Mössbauer Effect Studies of Lattice-Dynamic Anisotropy and Line Asymmetry in Semiconductor and Organometallic Tin Compounds

  • Hans A. Stöckler
  • Hirotoshi Sano


The lattice-dynamic anisotropy in double-layer molecules of stannous sulfide and dioctyltinoxide was investigated in the temperature range 60–320°K by observing the Karyagin effect in Mössbauer doublet spectra. It was found that in molecules with a two-dimensional polymeric network the motion of the Mössbauer atom is largest in the direction perpendicular to the plane of the extended layer, and that the lattice-dynamic anisotropy increases at higher temperatures. The “polymer effect” enhances the recoilless fraction by restricting the motion of the molecule in the direction of the polymer bonding. An analysis for the evaluation of absolute values of the recoilless fraction has been outlined. It has long been recognized that many group Iva/VIa binary compounds have characteristic semiconducting properties. In particular, PbS, PbSe, PbTe, and SnTe, with regular rock-salt structures, are some of the more well-known infrared-sensitive photoconductors. Another prominent set of binary compounds belonging to this group is the series GeS, GeSe, SnS, and SnSe. This series of isomorphous semiconductors crystallizes in a distorted NaCl structure forming a puckered double-layer molecule with a pseudotetragonal array that extends infinitely in two dimensions perpendicular to the crystal c axis. The crystal structures of GeS, GeSe, SnS, and SnSe indicate that the most probable space group is D 2h 16 Pcmn and that the stereochemistry of this series is closely analogous to that of black phosphorus. It is shown that stannous selenide is lattice-dynamically and electronically isomorphous with stannous sulfide. The observed lattice-dynamic anisotropy in both SnS and SnSe would contribute to the anisotropic semiconducting behavior in these materials. It is suggested that a rigid-body treatment as applied to a layer-type structure could be extended to include the motion of atoms on the surface of small particles. A Thirring expansion analysis is used to determine the frequency moment in the high-temperature limit for SnS. Analysis of the “effective mass” of electrons and atoms in stannous sulfide is given.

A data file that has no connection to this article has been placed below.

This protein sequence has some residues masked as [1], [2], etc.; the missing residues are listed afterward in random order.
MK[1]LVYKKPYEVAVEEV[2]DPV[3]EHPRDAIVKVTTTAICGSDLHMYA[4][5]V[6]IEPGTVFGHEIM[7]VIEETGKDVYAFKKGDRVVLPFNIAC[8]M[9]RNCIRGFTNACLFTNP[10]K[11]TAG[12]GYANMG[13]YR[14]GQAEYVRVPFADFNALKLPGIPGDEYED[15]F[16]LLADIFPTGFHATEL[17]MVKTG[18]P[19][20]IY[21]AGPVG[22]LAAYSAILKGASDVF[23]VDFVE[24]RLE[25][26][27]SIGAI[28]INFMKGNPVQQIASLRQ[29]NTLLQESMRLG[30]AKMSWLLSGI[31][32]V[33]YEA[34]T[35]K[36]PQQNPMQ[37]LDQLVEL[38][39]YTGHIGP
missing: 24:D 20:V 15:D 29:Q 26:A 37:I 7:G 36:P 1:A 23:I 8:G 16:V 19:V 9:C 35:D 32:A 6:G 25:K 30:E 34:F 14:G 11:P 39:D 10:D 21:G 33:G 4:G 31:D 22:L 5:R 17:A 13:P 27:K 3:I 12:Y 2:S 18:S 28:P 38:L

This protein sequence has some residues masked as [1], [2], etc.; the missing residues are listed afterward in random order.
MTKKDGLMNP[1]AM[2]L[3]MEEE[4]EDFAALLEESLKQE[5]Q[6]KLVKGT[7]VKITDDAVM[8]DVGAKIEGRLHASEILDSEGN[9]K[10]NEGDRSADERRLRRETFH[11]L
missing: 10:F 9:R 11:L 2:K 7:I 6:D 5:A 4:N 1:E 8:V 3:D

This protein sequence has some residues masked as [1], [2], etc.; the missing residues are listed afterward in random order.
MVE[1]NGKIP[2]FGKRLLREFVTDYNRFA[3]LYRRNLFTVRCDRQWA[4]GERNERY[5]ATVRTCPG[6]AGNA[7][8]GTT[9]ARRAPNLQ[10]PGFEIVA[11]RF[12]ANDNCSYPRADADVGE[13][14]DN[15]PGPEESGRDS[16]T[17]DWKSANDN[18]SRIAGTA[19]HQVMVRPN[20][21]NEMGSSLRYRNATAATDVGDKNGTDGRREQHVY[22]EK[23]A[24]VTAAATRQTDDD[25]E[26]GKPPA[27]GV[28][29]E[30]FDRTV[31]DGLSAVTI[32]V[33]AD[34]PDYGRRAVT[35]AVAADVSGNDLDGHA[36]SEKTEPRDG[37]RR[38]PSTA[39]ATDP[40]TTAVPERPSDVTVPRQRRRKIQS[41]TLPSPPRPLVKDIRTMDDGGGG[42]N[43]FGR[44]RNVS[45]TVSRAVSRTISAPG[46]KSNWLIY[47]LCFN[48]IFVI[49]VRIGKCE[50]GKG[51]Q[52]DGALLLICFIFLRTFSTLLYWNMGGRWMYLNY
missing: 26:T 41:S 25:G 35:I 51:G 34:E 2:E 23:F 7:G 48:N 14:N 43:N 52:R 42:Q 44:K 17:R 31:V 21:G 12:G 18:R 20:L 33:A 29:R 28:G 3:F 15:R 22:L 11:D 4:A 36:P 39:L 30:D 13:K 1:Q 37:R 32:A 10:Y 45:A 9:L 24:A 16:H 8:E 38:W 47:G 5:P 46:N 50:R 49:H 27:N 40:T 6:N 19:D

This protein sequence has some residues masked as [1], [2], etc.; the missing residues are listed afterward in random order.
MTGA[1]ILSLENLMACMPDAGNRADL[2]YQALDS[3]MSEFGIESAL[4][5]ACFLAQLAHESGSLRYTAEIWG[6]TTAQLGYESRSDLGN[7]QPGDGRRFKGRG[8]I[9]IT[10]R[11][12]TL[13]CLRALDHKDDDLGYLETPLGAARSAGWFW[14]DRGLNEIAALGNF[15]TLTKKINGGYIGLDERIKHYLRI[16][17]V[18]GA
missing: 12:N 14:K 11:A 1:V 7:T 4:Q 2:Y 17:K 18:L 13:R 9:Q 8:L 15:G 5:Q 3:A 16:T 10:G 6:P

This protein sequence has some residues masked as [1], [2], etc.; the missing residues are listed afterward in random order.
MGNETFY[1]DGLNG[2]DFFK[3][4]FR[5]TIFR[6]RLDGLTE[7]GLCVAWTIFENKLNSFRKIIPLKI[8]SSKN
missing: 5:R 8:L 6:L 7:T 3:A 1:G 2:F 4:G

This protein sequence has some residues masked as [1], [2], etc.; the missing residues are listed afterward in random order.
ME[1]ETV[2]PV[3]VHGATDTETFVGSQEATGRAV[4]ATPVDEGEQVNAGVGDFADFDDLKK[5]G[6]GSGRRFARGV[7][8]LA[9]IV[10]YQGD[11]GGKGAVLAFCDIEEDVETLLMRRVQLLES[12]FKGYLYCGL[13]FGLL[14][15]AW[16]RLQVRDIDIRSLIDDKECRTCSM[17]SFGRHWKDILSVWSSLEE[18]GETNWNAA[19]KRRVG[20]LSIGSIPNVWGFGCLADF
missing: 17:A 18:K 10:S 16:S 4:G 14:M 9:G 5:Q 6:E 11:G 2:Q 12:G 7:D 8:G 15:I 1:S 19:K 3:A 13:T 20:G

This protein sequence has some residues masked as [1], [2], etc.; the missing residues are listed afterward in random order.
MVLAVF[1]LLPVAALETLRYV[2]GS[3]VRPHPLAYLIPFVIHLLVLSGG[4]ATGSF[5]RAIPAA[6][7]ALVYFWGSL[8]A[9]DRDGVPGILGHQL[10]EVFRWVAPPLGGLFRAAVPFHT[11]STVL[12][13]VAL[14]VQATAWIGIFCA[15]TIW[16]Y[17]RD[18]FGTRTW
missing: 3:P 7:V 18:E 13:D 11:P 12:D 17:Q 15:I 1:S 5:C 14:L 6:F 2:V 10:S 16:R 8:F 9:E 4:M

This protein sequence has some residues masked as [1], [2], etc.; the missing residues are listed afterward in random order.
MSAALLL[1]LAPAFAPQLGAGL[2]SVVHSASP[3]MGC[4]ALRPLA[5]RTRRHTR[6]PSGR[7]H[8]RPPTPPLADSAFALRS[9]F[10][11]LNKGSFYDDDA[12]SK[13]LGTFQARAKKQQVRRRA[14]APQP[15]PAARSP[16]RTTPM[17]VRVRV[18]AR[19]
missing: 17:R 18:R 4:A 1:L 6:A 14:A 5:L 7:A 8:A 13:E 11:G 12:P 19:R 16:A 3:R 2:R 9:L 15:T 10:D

Isomer Shift Quadrupole Splitting Mossbauer Spectrum Black Phosphorus Frequency Moment 
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Copyright information

© Plenum Press, New York 1970

Authors and Affiliations

  • Hans A. Stöckler
    • 1
  • Hirotoshi Sano
    • 2
  1. 1.Department of Chemical PhysicsNational Lead Company Research LaboratoriesHightstownUSA
  2. 2.Department of ChemistryOchanomizu UniversityTokyoJapan

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